Tuesday, August 16, 2011

Grahams Island State Park - Devils Lake, North Dakota

We stayed for three days at Grahams Island State Park at Devils Lake, ND.  The lake is a closed drainage basin, marked by periods of fluctuating water levels.  Because of heavy rains and snow melts  the lake has continued to rise over the past 20 years and flood out the surrounding land.  Over 200,000 acres of farmland has been lost along with farmhouses, lake homes, and roads and bridges.

Brett said if he had known what it would take to get here, he probably would have gone to another campground.  With that said, it was certainly worth the effort.  When we contacted the state park to get detailed directions we were told there was some construction on the main highway from the town of Devils Lake to the park.  That was all they said.  When we got to the construction areas (note: I'm using plural)  we wound up on several miles of long dirty, dusty, road with pilot cars taking us over a section of highway that they were trying to build up with dirt to stop the advancement of Devils Lake.

Road construction on the major highway trying to stay higher than the lake.

A farm that was abandoned due to rising lake waters.

Silos surrounded by water

View of the farm from the RV while driving on the road construction.

 We traveled through two sections of road construction for several miles with the lake showing on both sides of the dirt road.  The highway crews are working 24/7 bringing in dirt to elevate the current highway above the encroaching water.  They have 100 trucks hauling in dirt day and night to build up the road but it keeps raining and the dirt is washing away.  During a storm there can be 6-8 foot waves on the lake which undermines the dirt work.

Grahams Island State Park is connected by road over an elevated embankment that can sometimes be treacherous.  We made it to the causeway not realizing how narrow it would be.  Going across it was scary but there was nowhere to turn around so we were committed......while we held our breath.

Scenes from the causeway.....this is a four mile stretch:

This will give you an idea of what it looks like from the RV. 

Picture taken from the causeway. This barn was on dry land two years ago.

This was considered a good day for the causeway according the the park rangers.

Who is that bald man?

The state park is beautiful and sits higher up on the island so once there we felt safe.   Lush acres of grass with butterfiles and thousands of dragonflies everywhere.  It looked like we were being attacked by a miniature army of helicopters.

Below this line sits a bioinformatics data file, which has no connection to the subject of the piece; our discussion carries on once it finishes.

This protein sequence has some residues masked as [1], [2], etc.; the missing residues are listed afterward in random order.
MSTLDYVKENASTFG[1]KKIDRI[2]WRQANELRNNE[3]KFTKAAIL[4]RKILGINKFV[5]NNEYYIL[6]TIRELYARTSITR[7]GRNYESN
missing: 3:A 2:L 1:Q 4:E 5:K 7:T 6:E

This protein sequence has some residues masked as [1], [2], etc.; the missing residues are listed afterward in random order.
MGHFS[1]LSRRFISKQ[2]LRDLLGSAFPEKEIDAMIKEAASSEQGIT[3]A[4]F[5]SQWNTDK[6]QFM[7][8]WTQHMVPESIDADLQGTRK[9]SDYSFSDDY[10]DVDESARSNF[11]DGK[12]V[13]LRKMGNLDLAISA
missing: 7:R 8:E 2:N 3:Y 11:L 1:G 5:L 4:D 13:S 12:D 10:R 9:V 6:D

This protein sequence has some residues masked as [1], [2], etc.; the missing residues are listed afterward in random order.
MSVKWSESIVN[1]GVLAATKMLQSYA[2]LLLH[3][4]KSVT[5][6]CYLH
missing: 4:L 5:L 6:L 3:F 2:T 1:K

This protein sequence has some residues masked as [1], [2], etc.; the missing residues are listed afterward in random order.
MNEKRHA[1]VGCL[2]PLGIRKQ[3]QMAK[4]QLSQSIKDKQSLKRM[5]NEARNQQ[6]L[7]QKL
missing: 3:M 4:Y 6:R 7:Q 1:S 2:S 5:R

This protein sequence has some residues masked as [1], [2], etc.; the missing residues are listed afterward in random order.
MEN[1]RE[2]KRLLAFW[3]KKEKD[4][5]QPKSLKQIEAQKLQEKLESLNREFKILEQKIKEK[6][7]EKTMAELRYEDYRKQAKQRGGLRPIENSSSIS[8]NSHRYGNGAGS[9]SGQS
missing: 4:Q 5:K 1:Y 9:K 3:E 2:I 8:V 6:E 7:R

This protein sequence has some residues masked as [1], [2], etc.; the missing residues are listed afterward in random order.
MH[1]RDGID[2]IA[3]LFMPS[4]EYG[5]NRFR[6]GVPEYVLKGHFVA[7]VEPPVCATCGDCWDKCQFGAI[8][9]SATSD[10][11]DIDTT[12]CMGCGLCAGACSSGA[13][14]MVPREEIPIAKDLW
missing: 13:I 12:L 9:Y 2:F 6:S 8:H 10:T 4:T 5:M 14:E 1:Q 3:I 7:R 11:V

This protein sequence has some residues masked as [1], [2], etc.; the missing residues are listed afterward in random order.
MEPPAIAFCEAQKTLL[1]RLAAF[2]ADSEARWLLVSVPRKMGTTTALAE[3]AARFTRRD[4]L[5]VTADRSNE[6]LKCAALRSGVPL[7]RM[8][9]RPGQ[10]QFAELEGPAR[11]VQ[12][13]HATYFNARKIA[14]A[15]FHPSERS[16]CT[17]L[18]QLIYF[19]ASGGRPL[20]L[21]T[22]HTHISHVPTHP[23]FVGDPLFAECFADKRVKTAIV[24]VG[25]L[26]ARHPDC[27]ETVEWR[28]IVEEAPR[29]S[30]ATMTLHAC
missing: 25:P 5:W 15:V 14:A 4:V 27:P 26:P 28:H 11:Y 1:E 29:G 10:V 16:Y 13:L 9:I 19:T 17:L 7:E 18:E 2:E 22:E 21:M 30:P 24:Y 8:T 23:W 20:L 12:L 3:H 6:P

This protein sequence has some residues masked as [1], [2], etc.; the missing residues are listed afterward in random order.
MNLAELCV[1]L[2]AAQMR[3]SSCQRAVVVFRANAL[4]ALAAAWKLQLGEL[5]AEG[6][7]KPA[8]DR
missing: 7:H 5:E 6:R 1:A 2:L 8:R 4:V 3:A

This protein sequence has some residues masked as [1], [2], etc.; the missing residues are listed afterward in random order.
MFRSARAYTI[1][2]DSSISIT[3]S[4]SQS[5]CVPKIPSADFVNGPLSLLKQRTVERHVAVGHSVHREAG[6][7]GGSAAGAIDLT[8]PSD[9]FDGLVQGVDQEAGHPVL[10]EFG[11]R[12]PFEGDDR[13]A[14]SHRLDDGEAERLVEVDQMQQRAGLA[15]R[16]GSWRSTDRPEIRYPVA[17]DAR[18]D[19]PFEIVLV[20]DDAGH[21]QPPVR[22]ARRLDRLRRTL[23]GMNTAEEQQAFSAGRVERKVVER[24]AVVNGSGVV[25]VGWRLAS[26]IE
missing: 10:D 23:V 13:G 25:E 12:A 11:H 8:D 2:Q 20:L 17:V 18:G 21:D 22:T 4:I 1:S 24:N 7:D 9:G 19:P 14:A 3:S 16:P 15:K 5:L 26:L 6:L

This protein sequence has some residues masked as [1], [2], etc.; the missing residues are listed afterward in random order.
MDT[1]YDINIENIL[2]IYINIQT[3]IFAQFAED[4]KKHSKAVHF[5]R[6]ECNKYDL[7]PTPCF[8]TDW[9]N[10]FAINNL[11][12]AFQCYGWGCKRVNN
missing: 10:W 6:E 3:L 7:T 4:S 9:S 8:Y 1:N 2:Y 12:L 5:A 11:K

We counted 14 dragonflies in this picture.
 Fishing is the biggest attraction to Devils Lake and it hosts numerous professional and amateur fishing tournaments each year.  Although the campground was barely 1/4 full, most of the campers brought boats and were out on the lake fishing.

View from our RV

Wheat field overlooking the lake.  There are several farms still on the island that are not part of the park.

Our site and Lulu getting a well deserved rest.
Just one small part of the lake.
Two pooped puppies after a walk on the trails.

We are not sure how ND is going to save the areas around this lake but we sure hope they find a way.  I would hate to see this park close if they couldn't contain the water over the causeway.  Although the park staff told us there is only another three feet left and the lake will naturally overflow into the Sheyenne River.  The issue with that is there is a town of 8,000 people below Devils Lake that would be wiped out.  Our park hosts, an elderly couple who live in ND, said no one seems to be doing much about the problem and it is almost too late to stop the overflow.  The weather prediction is for continued amounts of precipitation as rain or snowmelt for the next ten years..........

Trees caught in the relentless rise of the lake

A walking path under water

Erosion of the embankment

Dead trees where land used to be

A road on the island that lost to the lake

 For our triavia buffs:
We all know that North Dakota produces potatoes, wheat, and beef.  But did you know they also produce soybean and what it is used for?

North Dakota produces enough soybean to make 212 billion crayons each year.  I didn't even know there was soybean in crayons :)

To see more pictures go to:     https://picasaweb.google.com/118305421752208972550

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